9. ^ "A Loaded Gun". The New Yorker. 4 February 2013. Retrieved 2015-12-29.
  10. ^ "Buried Secrets". The New Yorker. July 2013. Retrieved 2015-12-29.
  11. ^ "Buzzkill". The New Yorker. 11 November 2013. Retrieved 2015-12-29.
  12. ^ "The Hunt for El Chapo". The New Yorker. 28 April 2014. Retrieved 2015-12-29.
  13. ^ "Inside the Biggest-Ever Hedge-Fund Scandal". The New Yorker. 6 October 2014. Retrieved 2015-12-29.
  14. ^ "National Magazine Awards 2015 Winners Announced | ASME". www.magazine.org. Archived from the original on 2017-09-17. Retrieved 2017-12-29.
  15. ^ "Ellies 2016 Finalists Announced | ASME". www.magazine.org. Retrieved 2017-12-29.
  16. ^ Beth Parker (March 12, 2020). "Announcing the 2019 Award Winners". bookcritics.org. Retrieved March 13, 2020.
  17. ^ Lyster, Rosa (2020-05-21). "Patrick Radden Keefe Hopes Scorpions Fans Can Still Enjoy Wind of Change". Vulture. Retrieved 2020-07-03.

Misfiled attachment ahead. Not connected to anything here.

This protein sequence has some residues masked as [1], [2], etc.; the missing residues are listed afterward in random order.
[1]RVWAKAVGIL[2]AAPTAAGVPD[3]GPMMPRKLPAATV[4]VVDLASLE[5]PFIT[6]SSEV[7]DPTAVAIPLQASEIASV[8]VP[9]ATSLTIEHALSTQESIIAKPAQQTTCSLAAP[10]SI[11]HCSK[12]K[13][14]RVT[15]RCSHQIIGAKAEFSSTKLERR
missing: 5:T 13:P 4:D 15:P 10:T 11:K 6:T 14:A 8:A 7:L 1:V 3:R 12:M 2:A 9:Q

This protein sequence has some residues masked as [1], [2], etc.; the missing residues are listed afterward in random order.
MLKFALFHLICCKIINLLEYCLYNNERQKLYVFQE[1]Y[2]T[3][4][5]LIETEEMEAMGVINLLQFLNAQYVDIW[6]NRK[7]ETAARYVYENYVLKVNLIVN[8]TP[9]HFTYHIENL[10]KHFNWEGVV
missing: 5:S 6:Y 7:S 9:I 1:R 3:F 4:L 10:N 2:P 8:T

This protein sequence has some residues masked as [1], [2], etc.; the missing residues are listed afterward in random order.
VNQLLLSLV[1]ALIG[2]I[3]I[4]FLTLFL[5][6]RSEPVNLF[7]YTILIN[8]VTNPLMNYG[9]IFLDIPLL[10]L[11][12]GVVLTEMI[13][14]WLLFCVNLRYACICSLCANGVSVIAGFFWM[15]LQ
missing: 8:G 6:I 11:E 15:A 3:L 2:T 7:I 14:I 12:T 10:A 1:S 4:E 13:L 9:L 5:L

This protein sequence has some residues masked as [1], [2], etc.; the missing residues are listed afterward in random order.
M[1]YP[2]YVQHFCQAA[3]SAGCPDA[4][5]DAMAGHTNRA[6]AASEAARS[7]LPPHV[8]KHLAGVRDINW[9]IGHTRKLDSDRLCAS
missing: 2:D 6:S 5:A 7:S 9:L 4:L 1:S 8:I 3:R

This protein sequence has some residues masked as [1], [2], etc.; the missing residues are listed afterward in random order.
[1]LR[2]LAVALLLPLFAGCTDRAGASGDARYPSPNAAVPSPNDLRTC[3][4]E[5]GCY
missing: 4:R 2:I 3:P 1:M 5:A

18. ^ "The Ambies: 2021 Winners". Ambies. 2021. Archived from the original on November 7, 2021. Retrieved December 12, 2021.
  19. ^ a b Grimes, William (2005-03-02). "The New Hows and Whys of Global Eavesdropping". The New York Times. ISSN 0362-4331. Retrieved 2015-12-29.
  20. ^ a b Maslin, Janet (2009-08-16). "Patrick Radden Keefe's 'Snakehead': Wave of Immigrants Smuggled From China". The New York Times. ISSN 0362-4331. Retrieved 2015-12-29.
  21. ^ "The Snakehead, by Patrick Radden Keefe". www.thesnakehead.com. Retrieved 2015-12-29.
  22. ^ Kroll, Andy (February 26, 2019). "Terrorism, Torture and 3,600 Lives Lost: Revisiting 'the Troubles' in Northern Ireland". Rolling Stone.
  23. ^ "Empire of Pain review: the Sacklers, opioids and the sickening of America". the Guardian. 2021-04-18. Retrieved 2021-04-20.
  24. ^ Keefe, Patrick Radden (23 October 2017). "The Family That Built an Empire of Pain". The New Yorker. Retrieved 2021-04-20.
  25. ^ Online version is titled "The Family That Built an Empire of Pain".
  26. ^ Online version is titled "How Mark Burnett Resurrected Donald Trump as an Icon of American Success".